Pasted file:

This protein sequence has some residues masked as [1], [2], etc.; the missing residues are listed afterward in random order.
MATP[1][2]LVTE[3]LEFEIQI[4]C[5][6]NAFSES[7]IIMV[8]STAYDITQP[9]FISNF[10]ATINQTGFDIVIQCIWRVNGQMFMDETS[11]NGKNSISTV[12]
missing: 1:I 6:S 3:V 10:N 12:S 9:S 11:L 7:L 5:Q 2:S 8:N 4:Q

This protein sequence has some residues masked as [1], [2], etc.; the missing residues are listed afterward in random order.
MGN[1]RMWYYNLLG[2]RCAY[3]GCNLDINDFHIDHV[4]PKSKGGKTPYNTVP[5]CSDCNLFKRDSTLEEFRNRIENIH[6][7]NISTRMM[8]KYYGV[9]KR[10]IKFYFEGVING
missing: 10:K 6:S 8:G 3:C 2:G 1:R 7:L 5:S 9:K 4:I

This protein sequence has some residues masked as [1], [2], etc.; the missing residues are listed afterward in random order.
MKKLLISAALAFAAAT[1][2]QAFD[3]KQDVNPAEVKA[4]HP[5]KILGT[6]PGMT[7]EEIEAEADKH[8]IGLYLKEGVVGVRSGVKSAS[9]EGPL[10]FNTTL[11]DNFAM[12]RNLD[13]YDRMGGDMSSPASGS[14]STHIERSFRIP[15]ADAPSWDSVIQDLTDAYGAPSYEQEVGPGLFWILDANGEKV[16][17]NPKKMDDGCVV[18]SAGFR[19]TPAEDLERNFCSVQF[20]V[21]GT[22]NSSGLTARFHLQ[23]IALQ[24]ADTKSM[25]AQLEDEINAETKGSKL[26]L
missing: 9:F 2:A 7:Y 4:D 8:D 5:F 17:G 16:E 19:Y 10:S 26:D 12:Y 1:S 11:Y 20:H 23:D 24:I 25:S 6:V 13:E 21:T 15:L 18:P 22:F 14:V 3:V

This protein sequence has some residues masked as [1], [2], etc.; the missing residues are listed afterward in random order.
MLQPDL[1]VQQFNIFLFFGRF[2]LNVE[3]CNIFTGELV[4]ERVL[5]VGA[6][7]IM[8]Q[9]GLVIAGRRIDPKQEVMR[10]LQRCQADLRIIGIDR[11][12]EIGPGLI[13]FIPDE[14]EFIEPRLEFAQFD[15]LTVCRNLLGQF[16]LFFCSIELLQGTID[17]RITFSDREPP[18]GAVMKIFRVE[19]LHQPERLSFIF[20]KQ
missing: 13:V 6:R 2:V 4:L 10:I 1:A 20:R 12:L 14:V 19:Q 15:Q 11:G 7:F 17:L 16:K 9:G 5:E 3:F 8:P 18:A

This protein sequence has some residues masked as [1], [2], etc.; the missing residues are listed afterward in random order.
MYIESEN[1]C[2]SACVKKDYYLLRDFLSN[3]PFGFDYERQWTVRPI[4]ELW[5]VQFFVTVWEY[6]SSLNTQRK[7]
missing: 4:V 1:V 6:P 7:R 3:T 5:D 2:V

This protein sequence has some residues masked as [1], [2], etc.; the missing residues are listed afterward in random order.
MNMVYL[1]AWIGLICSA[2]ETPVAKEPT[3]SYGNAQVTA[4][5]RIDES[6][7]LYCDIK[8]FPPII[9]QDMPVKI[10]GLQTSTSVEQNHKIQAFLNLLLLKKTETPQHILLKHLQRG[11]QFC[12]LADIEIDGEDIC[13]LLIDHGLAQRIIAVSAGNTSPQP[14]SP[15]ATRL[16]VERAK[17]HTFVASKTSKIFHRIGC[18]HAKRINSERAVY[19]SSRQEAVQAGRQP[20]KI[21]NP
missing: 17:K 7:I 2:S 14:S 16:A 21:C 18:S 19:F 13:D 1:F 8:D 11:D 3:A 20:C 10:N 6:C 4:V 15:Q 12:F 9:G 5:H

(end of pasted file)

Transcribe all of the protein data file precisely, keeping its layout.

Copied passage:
This protein sequence has some residues masked as [1], [2], etc.; the missing residues are listed afterward in random order.
MATP[1][2]LVTE[3]LEFEIQI[4]C[5][6]NAFSES[7]IIMV[8]STAYDITQP[9]FISNF[10]ATINQTGFDIVIQCIWRVNGQMFMDETS[11]NGKNSISTV[12]
missing: 1:I 6:S 3:V 10:N 12:S 9:S 11:L 7:L 5:Q 2:S 8:N 4:Q

This protein sequence has some residues masked as [1], [2], etc.; the missing residues are listed afterward in random order.
MGN[1]RMWYYNLLG[2]RCAY[3]GCNLDINDFHIDHV[4]PKSKGGKTPYNTVP[5]CSDCNLFKRDSTLEEFRNRIENIH[6][7]NISTRMM[8]KYYGV[9]KR[10]IKFYFEGVING
missing: 10:K 6:S 8:G 3:C 2:G 1:R 7:L 5:S 9:K 4:I

This protein sequence has some residues masked as [1], [2], etc.; the missing residues are listed afterward in random order.
MKKLLISAALAFAAAT[1][2]QAFD[3]KQDVNPAEVKA[4]HP[5]KILGT[6]PGMT[7]EEIEAEADKH[8]IGLYLKEGVVGVRSGVKSAS[9]EGPL[10]FNTTL[11]DNFAM[12]RNLD[13]YDRMGGDMSSPASGS[14]STHIERSFRIP[15]ADAPSWDSVIQDLTDAYGAPSYEQEVGPGLFWILDANGEKV[16][17]NPKKMDDGCVV[18]SAGFR[19]TPAEDLERNFCSVQF[20]V[21]GT[22]NSSGLTARFHLQ[23]IALQ[24]ADTKSM[25]AQLEDEINAETKGSKL[26]L
missing: 9:F 2:A 7:Y 4:D 8:D 5:F 17:G 16:E 19:Y 10:S 26:D 12:Y 1:S 11:Y 20:H 23:D 24:I 25:S 6:V 13:E 21:T 15:L 18:P 22:F 14:V 3:V

This protein sequence has some residues masked as [1], [2], etc.; the missing residues are listed afterward in random order.
MLQPDL[1]VQQFNIFLFFGRF[2]LNVE[3]CNIFTGELV[4]ERVL[5]VGA[6][7]IM[8]Q[9]GLVIAGRRIDPKQEVMR[10]LQRCQADLRIIGIDR[11][12]EIGPGLI[13]FIPDE[14]EFIEPRLEFAQFD[15]LTVCRNLLGQF[16]LFFCSIELLQGTID[17]RITFSDREPP[18]GAVMKIFRVE[19]LHQPERLSFIF[20]KQ
missing: 13:V 6:R 2:V 4:L 10:I 1:A 20:R 12:L 14:V 19:Q 15:Q 11:G 7:F 17:L 16:K 9:G 5:E 3:F 8:P 18:A

This protein sequence has some residues masked as [1], [2], etc.; the missing residues are listed afterward in random order.
MYIESEN[1]C[2]SACVKKDYYLLRDFLSN[3]PFGFDYERQWTVRPI[4]ELW[5]VQFFVTVWEY[6]SSLNTQRK[7]
missing: 4:V 1:V 6:P 7:R 3:T 5:D 2:V

This protein sequence has some residues masked as [1], [2], etc.; the missing residues are listed afterward in random order.
MNMVYL[1]AWIGLICSA[2]ETPVAKEPT[3]SYGNAQVTA[4][5]RIDES[6][7]LYCDIK[8]FPPII[9]QDMPVKI[10]GLQTSTSVEQNHKIQAFLNLLLLKKTETPQHILLKHLQRG[11]QFC[12]LADIEIDGEDIC[13]LLIDHGLAQRIIAVSAGNTSPQP[14]SP[15]ATRL[16]VERAK[17]HTFVASKTSKIFHRIGC[18]HAKRINSERAVY[19]SSRQEAVQAGRQP[20]KI[21]NP
missing: 17:K 7:I 2:S 14:S 16:A 21:C 18:S 19:F 13:D 1:F 8:D 11:D 3:A 20:C 10:N 6:C 4:V 15:Q 12:F 9:G 5:H